PHILADELPHIA -- It has been 31 years since the Philadelphia Eagles opened training camp with a head coach who formerly played for the team.
Doug Pederson, the Eagles' new head coach, spent 12 years in the NFL, including one season with Philadelphia. He is the first former Eagles player to coach the team since Marion Campbell, who played for the Eagles in the 1950s and coached them in the 1980s. Campbell died last week at age 87.
The Eagles have had six head coaches since Campbell's departure in 1985: Buddy Ryan, Rich Kotite, Ray Rhodes, Andy Reid, Chip Kelly and Pederson. Until Pederson, Rhodes was the only one with experience as an NFL player. Rhodes spent six seasons with the New York Giants and one with the San Francisco 49ers.
Eight of the 21 coaches on Pederson's staff have been on an NFL roster. They include Frank Reich (offensive coordinator), Duce Staley (running backs), Tim Hauck (safeties), Greg Lewis (wide receivers), Justin Peelle (tight ends), Eugene Chung (offensive line assistant) and Phillip Daniels (defensive line assistant). Defensive line coach Chris Wilson was drafted by the Chicago Bears, but he never played in a game.
Five coaches, including Pederson, spent at least part of their careers with the Eagles, who open training camp Monday.
"I don't think it was a prerequisite," Pederson said of coaches being former NFL players. "I think it helps to have played at this level, being out there when the bullets are flying for real and putting the pads on and being in that locker room. They understand the dynamic of the dressing room, of the locker room.
"They understand what it means to be a teammate, a leader on the football team. I think someone like Duce that has played the running back position at a high level can share his experiences with the young running backs."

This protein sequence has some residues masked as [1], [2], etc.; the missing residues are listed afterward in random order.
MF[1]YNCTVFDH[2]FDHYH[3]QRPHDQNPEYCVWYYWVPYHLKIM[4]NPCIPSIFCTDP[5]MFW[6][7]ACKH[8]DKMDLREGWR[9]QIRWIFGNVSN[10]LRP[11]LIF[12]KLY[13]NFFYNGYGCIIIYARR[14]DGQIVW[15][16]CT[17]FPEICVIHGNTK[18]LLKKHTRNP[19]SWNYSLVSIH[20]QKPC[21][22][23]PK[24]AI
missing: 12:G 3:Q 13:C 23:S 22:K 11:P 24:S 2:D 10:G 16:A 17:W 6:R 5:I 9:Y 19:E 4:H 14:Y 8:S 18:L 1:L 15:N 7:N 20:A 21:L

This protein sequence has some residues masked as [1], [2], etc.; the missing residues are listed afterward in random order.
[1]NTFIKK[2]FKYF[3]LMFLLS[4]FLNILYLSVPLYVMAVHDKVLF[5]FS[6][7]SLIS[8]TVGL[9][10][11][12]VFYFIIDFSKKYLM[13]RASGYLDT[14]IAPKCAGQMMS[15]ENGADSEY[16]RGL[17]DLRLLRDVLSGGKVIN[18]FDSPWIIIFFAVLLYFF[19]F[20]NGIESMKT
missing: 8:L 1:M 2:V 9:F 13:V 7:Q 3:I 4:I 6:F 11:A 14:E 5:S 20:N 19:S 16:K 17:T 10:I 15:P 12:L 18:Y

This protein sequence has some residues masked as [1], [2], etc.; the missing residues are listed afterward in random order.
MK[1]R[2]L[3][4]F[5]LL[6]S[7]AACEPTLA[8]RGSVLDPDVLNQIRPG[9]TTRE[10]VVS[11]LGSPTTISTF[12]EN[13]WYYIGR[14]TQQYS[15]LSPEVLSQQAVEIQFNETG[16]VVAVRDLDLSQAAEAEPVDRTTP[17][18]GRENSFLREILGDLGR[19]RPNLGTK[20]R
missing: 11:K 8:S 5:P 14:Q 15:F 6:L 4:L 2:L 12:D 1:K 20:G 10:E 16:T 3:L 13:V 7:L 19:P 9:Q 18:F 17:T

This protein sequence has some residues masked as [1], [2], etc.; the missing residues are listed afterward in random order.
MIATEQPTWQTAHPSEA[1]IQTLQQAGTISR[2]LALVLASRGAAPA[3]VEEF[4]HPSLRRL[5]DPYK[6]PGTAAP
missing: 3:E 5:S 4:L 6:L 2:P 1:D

Comfort in the locker room is a bigger issue for the Eagles than it might first appear. One of Jeff Lurie's reasons for firing Kelly was the owner's sense that the coach didn't relate well to players. Lurie said he was looking for "emotional intelligence" in his next head coach.
That is Pederson, who makes a point of being visible in the locker room in a way that Kelly never was.
"I try almost every day, when the players are in this building, to walk down to that locker room," Pederson said. "Whether it be after practice, before practice -- just walk through there. I implore my coaches to go through the dressing room.
"I want the coaches to feel free to go in there. Yes, that's [the players'] domain, but at the same time, the coaches need to be seen in there. That's the only way you can begin to build relationships."
Those relationships have changed over time. Pederson played for Don Shula late in the legendary coach's career.
"I think back when I played, the head coach was kind of more like up here," Pederson said, raising his hand above his head. "I don't want to be up here. I want to be right down here with the guys. And that's why I love what I do with these players every single day.
"I'm going to dive in there with the players because I know exactly how they're thinking. And I know when it's time to give the players a break. That's the beauty, I think, in having been a player. You know when enough's enough, and you go 'Hey, I've got to pull back here.' So I feel it's important to have those relationships with the players."